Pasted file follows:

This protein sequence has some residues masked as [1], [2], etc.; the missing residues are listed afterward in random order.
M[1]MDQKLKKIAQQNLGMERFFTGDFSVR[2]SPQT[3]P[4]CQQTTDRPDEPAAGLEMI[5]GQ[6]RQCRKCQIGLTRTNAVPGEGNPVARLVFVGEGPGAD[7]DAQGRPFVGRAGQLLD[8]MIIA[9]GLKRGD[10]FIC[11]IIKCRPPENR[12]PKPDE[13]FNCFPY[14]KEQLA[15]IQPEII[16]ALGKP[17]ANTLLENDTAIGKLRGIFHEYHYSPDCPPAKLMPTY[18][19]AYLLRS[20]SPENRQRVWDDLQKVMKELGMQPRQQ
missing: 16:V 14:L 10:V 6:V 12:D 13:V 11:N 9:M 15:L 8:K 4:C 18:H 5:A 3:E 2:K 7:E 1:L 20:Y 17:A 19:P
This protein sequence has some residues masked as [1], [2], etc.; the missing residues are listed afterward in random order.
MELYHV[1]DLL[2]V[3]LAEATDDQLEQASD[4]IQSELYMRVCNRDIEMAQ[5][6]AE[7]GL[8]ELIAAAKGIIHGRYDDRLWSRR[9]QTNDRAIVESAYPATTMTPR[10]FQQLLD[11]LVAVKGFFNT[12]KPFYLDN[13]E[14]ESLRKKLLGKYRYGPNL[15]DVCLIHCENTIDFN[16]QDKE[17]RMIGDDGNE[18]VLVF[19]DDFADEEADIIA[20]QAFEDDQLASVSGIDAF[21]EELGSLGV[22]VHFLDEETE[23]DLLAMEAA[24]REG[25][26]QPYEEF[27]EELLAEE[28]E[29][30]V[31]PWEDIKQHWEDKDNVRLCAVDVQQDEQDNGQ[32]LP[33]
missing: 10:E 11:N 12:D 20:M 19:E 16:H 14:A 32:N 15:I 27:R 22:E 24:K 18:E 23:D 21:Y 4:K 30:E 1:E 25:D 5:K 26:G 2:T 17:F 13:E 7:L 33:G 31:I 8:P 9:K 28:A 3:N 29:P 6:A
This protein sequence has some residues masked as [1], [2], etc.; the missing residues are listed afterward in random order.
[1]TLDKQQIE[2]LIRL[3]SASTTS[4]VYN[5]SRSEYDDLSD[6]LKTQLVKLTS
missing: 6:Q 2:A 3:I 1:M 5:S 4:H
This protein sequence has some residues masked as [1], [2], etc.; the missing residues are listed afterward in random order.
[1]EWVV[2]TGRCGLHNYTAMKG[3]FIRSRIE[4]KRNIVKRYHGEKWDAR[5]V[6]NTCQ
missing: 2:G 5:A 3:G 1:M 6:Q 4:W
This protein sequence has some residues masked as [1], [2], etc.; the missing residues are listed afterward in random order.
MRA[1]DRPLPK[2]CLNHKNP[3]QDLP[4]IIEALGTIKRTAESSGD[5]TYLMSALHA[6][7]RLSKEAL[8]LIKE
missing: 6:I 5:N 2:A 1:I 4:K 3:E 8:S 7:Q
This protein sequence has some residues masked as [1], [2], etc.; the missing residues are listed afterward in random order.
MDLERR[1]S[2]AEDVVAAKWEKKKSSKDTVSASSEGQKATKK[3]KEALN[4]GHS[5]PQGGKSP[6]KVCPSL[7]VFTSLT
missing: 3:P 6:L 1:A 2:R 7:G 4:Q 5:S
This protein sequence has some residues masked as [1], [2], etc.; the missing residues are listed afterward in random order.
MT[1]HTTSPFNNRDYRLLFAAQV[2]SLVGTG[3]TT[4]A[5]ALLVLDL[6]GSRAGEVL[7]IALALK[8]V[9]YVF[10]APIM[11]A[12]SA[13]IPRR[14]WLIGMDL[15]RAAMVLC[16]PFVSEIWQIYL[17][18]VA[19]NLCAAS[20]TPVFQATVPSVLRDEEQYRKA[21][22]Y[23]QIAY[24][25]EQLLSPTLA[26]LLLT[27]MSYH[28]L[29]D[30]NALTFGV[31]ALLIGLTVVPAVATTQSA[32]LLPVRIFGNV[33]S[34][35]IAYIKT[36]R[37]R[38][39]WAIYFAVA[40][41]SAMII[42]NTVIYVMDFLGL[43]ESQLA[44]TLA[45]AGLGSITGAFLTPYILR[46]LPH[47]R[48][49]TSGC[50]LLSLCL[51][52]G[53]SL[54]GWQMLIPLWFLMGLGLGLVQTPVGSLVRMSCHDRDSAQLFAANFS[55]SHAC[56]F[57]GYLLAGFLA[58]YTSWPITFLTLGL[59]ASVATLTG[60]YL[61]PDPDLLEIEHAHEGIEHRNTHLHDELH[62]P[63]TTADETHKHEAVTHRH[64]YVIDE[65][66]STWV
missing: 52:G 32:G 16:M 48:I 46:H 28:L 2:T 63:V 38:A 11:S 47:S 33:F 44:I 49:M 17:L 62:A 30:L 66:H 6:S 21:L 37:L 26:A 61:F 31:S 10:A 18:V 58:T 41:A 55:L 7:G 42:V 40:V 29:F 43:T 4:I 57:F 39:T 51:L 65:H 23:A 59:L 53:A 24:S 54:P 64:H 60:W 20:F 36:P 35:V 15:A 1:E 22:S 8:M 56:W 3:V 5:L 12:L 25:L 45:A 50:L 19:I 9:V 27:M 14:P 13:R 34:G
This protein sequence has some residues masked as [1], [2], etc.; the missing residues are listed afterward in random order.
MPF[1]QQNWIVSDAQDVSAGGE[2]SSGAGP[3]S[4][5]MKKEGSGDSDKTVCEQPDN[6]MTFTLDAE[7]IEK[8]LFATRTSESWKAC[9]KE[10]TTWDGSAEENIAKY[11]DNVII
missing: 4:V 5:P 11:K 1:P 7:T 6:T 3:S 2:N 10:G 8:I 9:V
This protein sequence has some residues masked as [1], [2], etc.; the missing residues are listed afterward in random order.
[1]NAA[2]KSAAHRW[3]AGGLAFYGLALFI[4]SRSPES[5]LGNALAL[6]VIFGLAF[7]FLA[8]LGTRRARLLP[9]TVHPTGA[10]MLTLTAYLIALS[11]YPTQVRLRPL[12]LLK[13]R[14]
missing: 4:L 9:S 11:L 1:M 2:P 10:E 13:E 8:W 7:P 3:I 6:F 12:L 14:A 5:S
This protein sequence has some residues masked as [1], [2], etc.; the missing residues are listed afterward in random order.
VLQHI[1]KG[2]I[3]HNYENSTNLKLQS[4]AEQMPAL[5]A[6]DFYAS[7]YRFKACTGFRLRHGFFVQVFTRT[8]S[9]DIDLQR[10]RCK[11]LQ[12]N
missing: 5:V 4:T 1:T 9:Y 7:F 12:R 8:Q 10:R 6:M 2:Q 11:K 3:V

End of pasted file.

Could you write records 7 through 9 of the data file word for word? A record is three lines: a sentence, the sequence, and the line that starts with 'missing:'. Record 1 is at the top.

This protein sequence has some residues masked as [1], [2], etc.; the missing residues are listed afterward in random order.
MT[1]HTTSPFNNRDYRLLFAAQV[2]SLVGTG[3]TT[4]A[5]ALLVLDL[6]GSRAGEVL[7]IALALK[8]V[9]YVF[10]APIM[11]A[12]SA[13]IPRR[14]WLIGMDL[15]RAAMVLC[16]PFVSEIWQIYL[17][18]VA[19]NLCAAS[20]TPVFQATVPSVLRDEEQYRKA[21][22]Y[23]QIAY[24][25]EQLLSPTLA[26]LLLT[27]MSYH[28]L[29]D[30]NALTFGV[31]ALLIGLTVVPAVATTQSA[32]LLPVRIFGNV[33]S[34][35]IAYIKT[36]R[37]R[38][39]WAIYFAVA[40][41]SAMII[42]NTVIYVMDFLGL[43]ESQLA[44]TLA[45]AGLGSITGAFLTPYILR[46]LPH[47]R[48][49]TSGC[50]LLSLCL[51][52]G[53]SL[54]GWQMLIPLWFLMGLGLGLVQTPVGSLVRMSCHDRDSAQLFAANFS[55]SHAC[56]F[57]GYLLAGFLA[58]YTSWPITFLTLGL[59]ASVATLTG[60]YL[61]PDPDLLEIEHAHEGIEHRNTHLHDELH[62]P[63]TTADETHKHEAVTHRH[64]YVIDE[65][66]STWV
missing: 52:G 32:G 16:M 48:I 46:H 28:L 2:T 63:V 38:A 11:S 47:S 33:F 44:I 49:M 17:L 62:A 30:L 66:H 6:S 21:L 37:L 26:A 61:F 31:S 10:A 18:V 58:T 41:A 55:L 7:G 42:V 40:V 29:F 43:T 4:I 57:F 39:T 51:L 65:H 23:A 59:L 53:A 24:S 54:P 64:H 60:W 20:F 36:P 35:V 15:A 1:E 22:S 8:M 56:W 3:V 5:L 12:L 25:L 45:A 50:L 19:I 9:V 27:M 14:P 13:R 34:G
This protein sequence has some residues masked as [1], [2], etc.; the missing residues are listed afterward in random order.
MPF[1]QQNWIVSDAQDVSAGGE[2]SSGAGP[3]S[4][5]MKKEGSGDSDKTVCEQPDN[6]MTFTLDAE[7]IEK[8]LFATRTSESWKAC[9]KE[10]TTWDGSAEENIAKY[11]DNVII
missing: 4:V 5:P 11:K 1:P 7:T 6:T 3:S 2:N 10:G 8:I 9:V
This protein sequence has some residues masked as [1], [2], etc.; the missing residues are listed afterward in random order.
[1]NAA[2]KSAAHRW[3]AGGLAFYGLALFI[4]SRSPES[5]LGNALAL[6]VIFGLAF[7]FLA[8]LGTRRARLLP[9]TVHPTGA[10]MLTLTAYLIALS[11]YPTQVRLRPL[12]LLK[13]R[14]
missing: 4:L 9:S 11:L 1:M 2:P 10:E 13:E 8:W 7:P 3:I 6:F 12:L 14:A 5:S